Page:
It’s funny that you mention that because I still have my first transistor radio which I consistently refer to as my start in the music business. And I got into it at a very very early age, and like many people, I was there with my ears glued to the transistor radio.

I grew up as a teenager in Toronto listening to Cousin Brucie on WABC at night on a transistor radio with the covers over my head so my mother wouldn’t hear me.

I am absolutely right there with you. Tuesday nights with the Super Hit Survey I had my transistor under my pillow. I kept a chart on my bulletin board every week with the Top 20, and the Pick Hit Of The Week.

Did you know this or is this a very smooth segue to the fact that I have represented Cousin Brucie for close to 20 years, and typically speak to him several times a week? That is something that I will never get over. If you had told me as a child that I would have been able to take this voice that was coming into my room night after night, and I would be his representative, I never would have believed it. He is just the most incredible, vibrant…I can’t say enough good things about him. I grew up listening to him.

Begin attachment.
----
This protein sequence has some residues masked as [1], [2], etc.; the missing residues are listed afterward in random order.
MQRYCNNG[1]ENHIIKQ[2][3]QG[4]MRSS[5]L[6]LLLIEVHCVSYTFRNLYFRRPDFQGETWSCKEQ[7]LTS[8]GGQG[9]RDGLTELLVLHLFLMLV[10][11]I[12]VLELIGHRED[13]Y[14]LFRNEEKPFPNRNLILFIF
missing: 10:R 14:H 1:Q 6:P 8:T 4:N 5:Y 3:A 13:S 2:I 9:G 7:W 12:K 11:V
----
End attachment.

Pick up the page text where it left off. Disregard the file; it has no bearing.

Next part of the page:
I’m a fan, forever.

For decades, Cousin Brucie Morrow has been as part of our lives, our traveling companion, helping us to pass the time by playing the songs of our time. Working at such New York City stations as WINS, WABC-AM for 13 years, WNBC, WCBS-FM, and at SiriusXM Radio for 15 years before returning to his roots last year hosting “Cousin Brucie’s Saturday Night Rock & Roll Party” on 770 WABC in New York.

I have been with him forever. There’s not a manager or an agent. It’s me and him, and we work together very, very closely. I negotiated his deal with SiriusXM Radio when CBS shut down their format in 2005, and last summer I put together the deal when he decided to leave SiriusXM Radio, and go back to WABC. It was really a homecoming for him. It was such a karmic act for me. As I said I still have my transistor radio. So he’s back at WABC where it all started.

How did you come to work with Cousin Brucie nearly two decades ago?